ArrowArtboardCreated with Sketch.Title ChevronTitle ChevronEye IconIcon FacebookIcon LinkedinIcon Mail ContactPath LayerIcon MailPositive ArrowIcon PrintSite TitleTitle ChevronIcon Twitter
Coronavirus

India shuts off economy for world's largest coronavirus lockdown

Factories and stores forced to close, in further blow to decelerating growth

People buy vegetables at a market in New Delhi after Prime Minister Narendra Modi called for a three-week nationwide lockdown to limit the spreading of the coronavirus.   © Reuters

MUMBAI -- Much of India's economy came to a halt under a three-week nationwide lockdown that began Wednesday, shutting down stores and manufacturing plants, with broad repercussions for the nation's 1.3 billion people.

The order mandates the closure of all nonessential businesses and government offices. Those allowed to stay open include producers and sellers of food and medical products, as well as telecommunications and power companies, banks, law enforcement and media.

"The nation will have to certainly pay an economic cost because of this lockdown," Prime Minister Narendra Modi warned in a speech Tuesday night announcing the measure.

This will be another blow to an economy that had already been cooling, with growth coming to just 4.7% on the year in the fourth quarter of 2019 and a six-year-plus low of 4.5% in the previous three months.

Maruti Suzuki, India's largest automaker and a unit of Japan's Suzuki Motor, halted two plants in the northern state of Haryana on Sunday. "The duration of this shutdown will depend upon government policy," the company said in a statement.

Japanese carmakers Toyota Motor and Honda Motor suspended production from Sunday and Monday, respectively. South Korea's Hyundai Motor, the country's No. 2 carmaker, and local players including Tata Motors had shut down manufacturing operations by Tuesday.

Major appliance manufacturers, including Panasonic and Samsung Electronics, have also stopped production. Top iPhone assembler Foxconn, also known as Hon Hai Precision Industry, has halted all production in India, Bloomberg reported Wednesday.

"Violators will be punished, so there's nothing private-sector companies can do but obey" the lockdown order, said a representative of a Japanese business in India.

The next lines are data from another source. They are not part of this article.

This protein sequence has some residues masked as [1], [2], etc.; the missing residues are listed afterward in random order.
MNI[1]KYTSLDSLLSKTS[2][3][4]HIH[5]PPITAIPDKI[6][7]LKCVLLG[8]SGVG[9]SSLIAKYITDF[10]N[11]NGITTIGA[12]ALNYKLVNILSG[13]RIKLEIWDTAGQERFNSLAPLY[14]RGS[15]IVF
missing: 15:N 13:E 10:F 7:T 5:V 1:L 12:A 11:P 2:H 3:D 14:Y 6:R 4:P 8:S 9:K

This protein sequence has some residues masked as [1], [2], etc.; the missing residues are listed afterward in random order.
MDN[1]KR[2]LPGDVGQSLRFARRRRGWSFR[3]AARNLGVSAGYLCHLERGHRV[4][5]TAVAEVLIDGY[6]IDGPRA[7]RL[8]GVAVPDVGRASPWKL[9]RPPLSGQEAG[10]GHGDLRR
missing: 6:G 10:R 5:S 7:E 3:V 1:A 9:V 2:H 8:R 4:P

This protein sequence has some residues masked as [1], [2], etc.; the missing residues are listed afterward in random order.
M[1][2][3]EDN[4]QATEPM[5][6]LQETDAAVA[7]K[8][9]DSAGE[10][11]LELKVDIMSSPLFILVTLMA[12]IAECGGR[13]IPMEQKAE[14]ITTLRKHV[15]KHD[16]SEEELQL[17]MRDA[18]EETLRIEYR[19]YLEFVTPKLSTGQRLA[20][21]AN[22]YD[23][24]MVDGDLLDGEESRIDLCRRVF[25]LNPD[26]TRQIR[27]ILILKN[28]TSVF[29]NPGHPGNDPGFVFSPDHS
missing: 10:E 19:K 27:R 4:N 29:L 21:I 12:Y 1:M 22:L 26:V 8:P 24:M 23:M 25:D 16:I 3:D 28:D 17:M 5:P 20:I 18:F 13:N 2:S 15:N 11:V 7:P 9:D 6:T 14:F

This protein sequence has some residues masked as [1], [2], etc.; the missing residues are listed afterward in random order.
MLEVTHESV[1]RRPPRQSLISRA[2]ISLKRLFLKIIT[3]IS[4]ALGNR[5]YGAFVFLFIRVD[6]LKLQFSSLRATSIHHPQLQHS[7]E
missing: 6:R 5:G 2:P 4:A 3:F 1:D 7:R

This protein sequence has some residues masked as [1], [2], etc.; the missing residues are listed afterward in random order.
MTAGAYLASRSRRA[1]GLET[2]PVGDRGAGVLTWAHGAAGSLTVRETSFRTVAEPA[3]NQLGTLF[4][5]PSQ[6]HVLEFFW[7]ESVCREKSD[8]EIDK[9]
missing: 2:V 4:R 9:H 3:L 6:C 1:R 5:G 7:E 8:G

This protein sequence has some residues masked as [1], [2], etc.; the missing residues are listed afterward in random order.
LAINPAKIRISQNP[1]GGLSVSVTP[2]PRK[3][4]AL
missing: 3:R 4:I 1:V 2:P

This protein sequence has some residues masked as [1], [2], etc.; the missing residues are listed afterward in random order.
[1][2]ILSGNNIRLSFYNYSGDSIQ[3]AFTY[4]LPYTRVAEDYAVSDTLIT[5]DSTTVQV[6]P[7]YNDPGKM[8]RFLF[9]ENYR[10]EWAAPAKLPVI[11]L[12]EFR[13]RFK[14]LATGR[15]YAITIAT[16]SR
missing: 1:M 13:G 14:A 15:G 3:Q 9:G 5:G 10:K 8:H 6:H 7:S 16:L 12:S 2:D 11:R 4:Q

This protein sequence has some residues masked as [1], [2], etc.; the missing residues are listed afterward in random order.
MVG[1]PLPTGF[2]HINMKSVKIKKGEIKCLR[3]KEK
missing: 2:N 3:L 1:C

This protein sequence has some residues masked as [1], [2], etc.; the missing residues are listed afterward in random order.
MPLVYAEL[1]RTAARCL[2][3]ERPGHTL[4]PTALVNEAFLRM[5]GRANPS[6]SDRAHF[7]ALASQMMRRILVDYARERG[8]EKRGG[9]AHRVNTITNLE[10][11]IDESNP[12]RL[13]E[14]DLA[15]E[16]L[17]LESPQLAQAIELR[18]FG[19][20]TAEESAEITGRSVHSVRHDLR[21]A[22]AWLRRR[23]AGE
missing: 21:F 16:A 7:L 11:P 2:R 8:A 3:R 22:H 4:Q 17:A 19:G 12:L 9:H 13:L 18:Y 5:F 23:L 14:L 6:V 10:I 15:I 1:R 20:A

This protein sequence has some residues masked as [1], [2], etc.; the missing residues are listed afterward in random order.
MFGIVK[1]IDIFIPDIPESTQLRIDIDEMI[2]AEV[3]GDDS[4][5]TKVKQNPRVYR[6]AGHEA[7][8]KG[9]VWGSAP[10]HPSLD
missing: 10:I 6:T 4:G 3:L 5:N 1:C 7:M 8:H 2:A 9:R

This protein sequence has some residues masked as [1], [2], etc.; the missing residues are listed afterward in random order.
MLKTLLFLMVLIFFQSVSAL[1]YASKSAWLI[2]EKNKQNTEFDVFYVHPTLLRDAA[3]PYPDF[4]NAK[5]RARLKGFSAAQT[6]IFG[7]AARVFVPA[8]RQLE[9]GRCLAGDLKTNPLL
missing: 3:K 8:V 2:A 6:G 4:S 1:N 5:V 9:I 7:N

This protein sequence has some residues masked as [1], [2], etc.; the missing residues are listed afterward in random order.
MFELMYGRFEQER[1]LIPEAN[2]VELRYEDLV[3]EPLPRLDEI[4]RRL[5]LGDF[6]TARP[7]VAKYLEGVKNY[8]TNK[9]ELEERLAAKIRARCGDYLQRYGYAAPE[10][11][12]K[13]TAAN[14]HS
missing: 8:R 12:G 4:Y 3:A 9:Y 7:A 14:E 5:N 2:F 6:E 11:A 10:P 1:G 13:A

India had at least 560 COVID-19 cases as of Wednesday, including noncitizens, according to the Ministry of Health and Family Welfare. While the total is small compared with other major countries, it has more than tripled over the past five days, alarming the government. India's low testing capacity and relatively underdeveloped health care system may be unable to handle a spike in cases.

Individual cities, including New Delhi and Mumbai, had previously issued lockdown orders, and the disruption has hit even industries specified as exempt. The Indian arm of Nestle said Tuesday that it had been forced to suspend operations at some plants and distribution centers and is now in talks with authorities on getting them running again.

While people are allowed to go out to buy food, the lockdown has spurred a rush to the stores, and frozen foods and nonperishables are in short supply. With food growing difficult to come by in certain areas, some Japanese companies have directed staff stationed in India to return home.

Sponsored Content

About Sponsored Content This content was commissioned by Nikkei's Global Business Bureau.

You have {{numberArticlesLeft}} free article{{numberArticlesLeft-plural}} left this monthThis is your last free article this month

Stay ahead with our exclusives on Asia;
the most dynamic market in the world.

Stay ahead with our exclusives on Asia

Get trusted insights from experts within Asia itself.

Get trusted insights from experts
within Asia itself.

Get Unlimited access

You have {{numberArticlesLeft}} free article{{numberArticlesLeft-plural}} left this month

This is your last free article this month

Stay ahead with our exclusives on Asia; the most
dynamic market in the world
.

Get trusted insights from experts
within Asia itself.

Try 3 months for $9

Offer ends July 31st

Your trial period has expired

You need a subscription to...

  • Read all stories with unlimited access
  • Use our mobile and tablet apps
See all offers and subscribe

Your full access to the Nikkei Asian Review has expired

You need a subscription to:

  • Read all stories with unlimited access
  • Use our mobile and tablet apps
See all offers
NAR on print phone, device, and tablet media